Young female artist with black hair holding paintbrush
Meet Coda Jade, part of our Celebrating Neighbourhood Good Project
Here at Westpoint we’re Celebrating Neighbourhood Good. We’re proud of our community, and the people working in it to help others. That’s why we’re sharing their stories with you.
Published 20 December

In the spirit of reconciliation, Westpoint acknowledges the Darug people, Traditional Custodians of the land on which Westpoint resides and we pay our respects to Elders past, present and emerging. We extend that respect to all Aboriginal and Torres Strait Islander peoples today.

Here at Westpoint we’re celebrating Neighbourhood Good. We’re proud of our community, and the people working in it to help others. In our neighbourhood, people are creating positive change every day, making lives better, taking care of those in need and creating a place where we all feel safe and welcome. That’s why we’re sharing their stories with you - to show you that there is so much good in our community, and to say how proud we are to be a part of it. Because ours is a place for everyone, where our community comes together.

Coda is a Goreng Goreng woman who was born in Bundaberg and grew up on Darug land in Blacktown.  Since she was 13 months old, Coda has been enthralled with art. She remembers “when I was younger my parents would just give me a pen and paper, and I could just scribble for hours.” Coda always knew she wanted to be an artist as she has always approached painting and drawing with unweathering determination. Fast-forward to today and not only is Coda studying a Bachelor of Fine Arts in Darlinghurst, but she has also been awarded a scholarship.

Growing up, she reflects on the criticism she faced from people telling her “Don’t become an artist because you won’t make money.” After pushing through this doubt, she tells us that “you shouldn’t listen to people who limit your abilities, because if you want to do something you should just do it.” She elaborates, “if you’re determined enough to make it your job - you can do it.” Coda hopes to inspire those from the Blacktown community who may aspire to also become an artist or anything else they dream to be, that if they are passionate about what they do, they can make it.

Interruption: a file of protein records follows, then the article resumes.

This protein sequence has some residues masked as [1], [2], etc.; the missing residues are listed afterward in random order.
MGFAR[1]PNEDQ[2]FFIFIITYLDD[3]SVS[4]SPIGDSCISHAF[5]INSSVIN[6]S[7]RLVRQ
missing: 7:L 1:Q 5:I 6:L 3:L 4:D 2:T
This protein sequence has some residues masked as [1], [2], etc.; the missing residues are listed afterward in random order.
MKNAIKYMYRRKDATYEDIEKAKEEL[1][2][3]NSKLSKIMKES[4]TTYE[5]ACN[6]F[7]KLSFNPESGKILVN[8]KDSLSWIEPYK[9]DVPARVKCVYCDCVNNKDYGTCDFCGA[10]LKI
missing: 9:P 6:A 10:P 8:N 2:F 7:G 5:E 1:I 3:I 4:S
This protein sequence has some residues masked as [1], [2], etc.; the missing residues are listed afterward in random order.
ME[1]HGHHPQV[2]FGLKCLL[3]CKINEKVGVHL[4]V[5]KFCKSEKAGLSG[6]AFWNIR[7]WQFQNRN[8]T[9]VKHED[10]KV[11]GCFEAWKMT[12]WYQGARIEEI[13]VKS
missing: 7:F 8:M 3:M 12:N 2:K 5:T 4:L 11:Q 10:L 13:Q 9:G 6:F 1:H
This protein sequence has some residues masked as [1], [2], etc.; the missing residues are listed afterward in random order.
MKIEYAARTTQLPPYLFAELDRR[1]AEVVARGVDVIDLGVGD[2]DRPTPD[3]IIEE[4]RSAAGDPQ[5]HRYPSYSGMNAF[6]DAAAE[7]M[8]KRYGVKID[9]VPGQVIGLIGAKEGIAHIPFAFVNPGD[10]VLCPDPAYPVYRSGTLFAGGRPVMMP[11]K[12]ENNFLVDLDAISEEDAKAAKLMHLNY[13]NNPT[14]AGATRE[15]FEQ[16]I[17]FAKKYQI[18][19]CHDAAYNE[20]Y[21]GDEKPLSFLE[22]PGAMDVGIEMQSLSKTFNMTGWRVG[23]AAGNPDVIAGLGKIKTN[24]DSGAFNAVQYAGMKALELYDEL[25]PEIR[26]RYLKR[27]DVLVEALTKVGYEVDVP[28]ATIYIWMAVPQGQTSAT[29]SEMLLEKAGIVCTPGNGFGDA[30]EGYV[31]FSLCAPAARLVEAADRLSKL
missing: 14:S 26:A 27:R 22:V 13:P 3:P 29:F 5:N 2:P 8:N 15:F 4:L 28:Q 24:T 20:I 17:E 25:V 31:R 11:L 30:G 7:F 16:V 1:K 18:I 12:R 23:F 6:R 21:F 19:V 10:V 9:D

Recently Coda’s work ‘How the Birds Got Their Colours’ was displayed at Westpoint on Level 3. The piece is a captivating artwork that boasts colour and movement. When asked about the inspiration behind her painting, she explains that it was inspired by the traditional knowledge of the Bardi people of Western Australia in a book of the same name told by Mary Albert and compiled by Pamela Lofts. The book tells the Aboriginal Dreamtime story about a dove who hurt his foot and started bleeding everywhere, and all the other birds who tried helping the dove became colourless as a sign of the dreamtime. Once they helped, they were covered in the dove's rainbow blood, except for the crow as he didn’t help, he remained dark and had no colour. When she first saw her artwork displayed at Westpoint, she said “It felt amazing and surreal. Having my art on such a big scale was really crazy to me”. 

When asked about what inspires her art, Coda tells us she is inspired by “everything in the world - I can make a piece on anything. You could put me anywhere and I can make a piece on that, like walking down the street.” She says that “everything you see has a story; you can paint it.” 

Coda says the Blacktown community is a constant inspiration and influence for her work. One of her favourite parts of the Blacktown community is how the neighbourhood is filled with friendly, inspiring people who are super supportive. “They are interesting people, so it motivates you to do more interesting art”. That’s neighbourhood good.

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Published on 20 December, 2022